2217 As long as a child lives at home with his parents, the child should obey his parents in all that they ask of him when it is for his good or that of the family. "Children, obey your parents in everything, for this pleases the Lord."22 Children should also obey the reasonable directions of their teachers and all to whom their parents have entrusted them. But if a child is convinced in conscience that it would be morally wrong to obey a particular order, he must not do so. As they grow up, children should continue to respect their parents. They should anticipate their wishes, willingly seek their advice, and accept their just admonitions. Obedience toward parents ceases with the emancipation of the children; not so respect, which is always owed to them. This respect has its roots in the fear of God, one of the gifts of the Holy Spirit.

So there are a few things to note here which can guide us. First is that a child in his father's home must obey every just command. This means that the children of narcissistic parents who lives at home need not obey unjust commands from his parents, such as those commands to indulge the parent's vain and sinful behavior. But if the father says to, for instance, clean up the kitchen, that is a normal filial duty a child might have (assuming it is age appropriate), and thus the child must obey even if the parent gives the order for a vain reason. That is my understanding of the passage.

Furthermore, adult sons and daughters who no longer live at home owe their parents respect, but what that respect looks like can be hard to discern, and will depend on the specific circumstance. Certainly, it is not respectful to affirm a parent in their sin or indulge their vices. So a child of narcissists may need to abstain from behaviors that affirm to their parents their vicious behavior. Things like indulging the parent's ridiculous whims or playing along with manipulative games, allowing oneself to be manipulated, seems almost to be positively disrespectful. Such behavior is rooted in an assumption that the parent is either not responsible for their vicious behavior or is unable to change. More than being just disrespectful, this attitude is an implicit denial of the efficaciousness of God's Grace to heal sinners.

Given this, although there appears to be no hard and fast rule from the Church, I would argue that there are certainly instances when a faithful Catholic can and even should break contact with a parent. Most notably: when that breach of contact is intended to induce the parent to repent of sin.

Disclaimer: I personally have had to do this in my own life. My father refuses to repent for the real and grave sins he has committed against me and my mother and I have made it clear to him that I want to have a relationship with him, but I need a real apology first where he names the things he's done to hurt me and apologizes, not just vaguely apologizing for "the hurt he's caused" generally, which is all he's willing to do. Through prayer and conversation with my wife, I'm convinced that this is honestly best for everyone involved. It will, hopefully, make him think about his behaviors and repent, and it also will protect our future children from harm (without going into detail, he can be very manipulative and is also an anti-Catholic non-denominational Christian, so we have concerns about him undermining our beliefs to them as well).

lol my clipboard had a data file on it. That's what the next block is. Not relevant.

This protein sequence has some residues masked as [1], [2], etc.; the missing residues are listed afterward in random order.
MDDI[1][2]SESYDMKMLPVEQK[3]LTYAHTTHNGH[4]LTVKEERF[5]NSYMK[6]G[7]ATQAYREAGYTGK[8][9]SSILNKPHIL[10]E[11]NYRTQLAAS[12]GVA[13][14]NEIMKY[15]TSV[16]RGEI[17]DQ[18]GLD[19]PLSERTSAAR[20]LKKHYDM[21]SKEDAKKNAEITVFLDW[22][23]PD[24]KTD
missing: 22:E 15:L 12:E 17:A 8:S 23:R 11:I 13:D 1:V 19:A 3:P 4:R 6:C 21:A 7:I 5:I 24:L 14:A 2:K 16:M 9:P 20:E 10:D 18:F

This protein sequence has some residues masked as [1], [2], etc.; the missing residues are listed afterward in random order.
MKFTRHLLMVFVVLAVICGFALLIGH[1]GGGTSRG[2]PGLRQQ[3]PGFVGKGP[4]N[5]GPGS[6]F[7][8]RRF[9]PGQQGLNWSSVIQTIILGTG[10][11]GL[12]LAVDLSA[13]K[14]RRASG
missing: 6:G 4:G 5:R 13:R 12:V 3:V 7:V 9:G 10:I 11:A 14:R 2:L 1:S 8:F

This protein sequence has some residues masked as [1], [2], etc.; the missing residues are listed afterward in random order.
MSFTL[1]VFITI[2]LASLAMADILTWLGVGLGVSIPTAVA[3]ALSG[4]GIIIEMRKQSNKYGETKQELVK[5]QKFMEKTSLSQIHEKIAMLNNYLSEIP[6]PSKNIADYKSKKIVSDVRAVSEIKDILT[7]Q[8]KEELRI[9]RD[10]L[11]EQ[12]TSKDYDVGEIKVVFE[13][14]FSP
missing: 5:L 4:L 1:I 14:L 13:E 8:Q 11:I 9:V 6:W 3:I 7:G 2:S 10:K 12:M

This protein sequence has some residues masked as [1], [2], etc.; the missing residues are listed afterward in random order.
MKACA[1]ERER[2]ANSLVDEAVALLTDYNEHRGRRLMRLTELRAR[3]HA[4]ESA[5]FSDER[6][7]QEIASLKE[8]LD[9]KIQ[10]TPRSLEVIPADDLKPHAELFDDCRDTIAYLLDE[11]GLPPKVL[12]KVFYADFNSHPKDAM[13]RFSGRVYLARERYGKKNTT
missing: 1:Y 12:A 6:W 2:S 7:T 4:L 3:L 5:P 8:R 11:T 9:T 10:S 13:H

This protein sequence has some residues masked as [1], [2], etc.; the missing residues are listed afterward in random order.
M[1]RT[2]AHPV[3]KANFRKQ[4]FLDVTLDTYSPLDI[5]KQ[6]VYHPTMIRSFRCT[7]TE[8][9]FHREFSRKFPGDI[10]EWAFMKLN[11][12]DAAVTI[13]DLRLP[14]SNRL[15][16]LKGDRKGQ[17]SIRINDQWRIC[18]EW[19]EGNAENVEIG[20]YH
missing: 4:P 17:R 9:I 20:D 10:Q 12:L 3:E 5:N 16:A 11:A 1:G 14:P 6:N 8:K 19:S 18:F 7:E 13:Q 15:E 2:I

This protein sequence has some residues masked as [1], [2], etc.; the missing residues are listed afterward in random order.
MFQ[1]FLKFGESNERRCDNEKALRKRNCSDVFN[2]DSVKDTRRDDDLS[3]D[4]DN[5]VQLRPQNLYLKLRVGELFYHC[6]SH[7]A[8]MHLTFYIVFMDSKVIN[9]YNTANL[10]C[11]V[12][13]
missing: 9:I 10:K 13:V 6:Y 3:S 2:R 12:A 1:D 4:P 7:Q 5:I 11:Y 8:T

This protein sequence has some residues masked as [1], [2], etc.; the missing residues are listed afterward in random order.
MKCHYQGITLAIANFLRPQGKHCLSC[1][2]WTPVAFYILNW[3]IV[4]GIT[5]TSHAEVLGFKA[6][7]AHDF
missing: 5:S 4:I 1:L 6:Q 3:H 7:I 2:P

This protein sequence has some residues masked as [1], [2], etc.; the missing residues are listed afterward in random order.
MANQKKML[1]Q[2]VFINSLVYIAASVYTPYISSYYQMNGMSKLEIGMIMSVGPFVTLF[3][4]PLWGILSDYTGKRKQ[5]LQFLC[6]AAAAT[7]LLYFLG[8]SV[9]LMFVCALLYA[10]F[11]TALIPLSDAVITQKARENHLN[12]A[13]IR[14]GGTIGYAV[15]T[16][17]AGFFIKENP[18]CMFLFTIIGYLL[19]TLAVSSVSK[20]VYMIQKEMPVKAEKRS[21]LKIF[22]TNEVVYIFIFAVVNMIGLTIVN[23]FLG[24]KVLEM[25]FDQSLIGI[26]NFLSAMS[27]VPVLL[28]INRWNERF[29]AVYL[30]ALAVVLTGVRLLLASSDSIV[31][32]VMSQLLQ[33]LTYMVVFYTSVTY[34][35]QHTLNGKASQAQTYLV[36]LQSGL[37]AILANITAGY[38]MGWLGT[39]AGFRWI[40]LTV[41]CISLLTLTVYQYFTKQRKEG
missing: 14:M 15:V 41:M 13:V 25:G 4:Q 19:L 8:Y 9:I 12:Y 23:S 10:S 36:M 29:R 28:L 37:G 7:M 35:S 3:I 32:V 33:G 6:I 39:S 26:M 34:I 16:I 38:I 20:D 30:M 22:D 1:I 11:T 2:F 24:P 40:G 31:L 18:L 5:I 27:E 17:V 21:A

I think I honestly struggle the most with this commandment because my father is not the kind of man I could respect if he was just some guy I met on the street and I knew everything he had done to his family, but I am still obliged to dig deep and find some way to respect him in spite of that, according to my Church and my faith.

Conclusion: I think that the catechism is the best guide on this. It spells out the expectation for filial obedience, where that ends, and the fact that respect is still owed to parents very clearly. What we need to keep most in mind for this question, though, is that cutting contact is not in itself disrespectful, and can even be medicinal for the parent who has strayed from the straight and narrow way, and hence would be in those cases the most respectful thing a child could do.

  • it's such a genius interpretation and i agree but i hesitate to accept this as the answer because the real meat of the question is if it is indeed respectful/disrespectful to not indulge/to indulge. idk. thanks. condolences for your family life and stuff. (btw, it's no surprise to you that i'm NOT talking purely hypothetically right? lol) 'Given this, although there appears to be no hard and fast rule from the Church' --> you know (gasai) i heard catholic social teaching is like the best kept secret. anything from there maybe?
    – BCLC
    Jan 28, 2022 at 15:25
  • Also good job on helping the site be ready for catholicism se (see my other questions. lol.)
    – BCLC
    Jan 28, 2022 at 15:36
  • lol why no bullet point?
    – BCLC
    Jan 28, 2022 at 16:28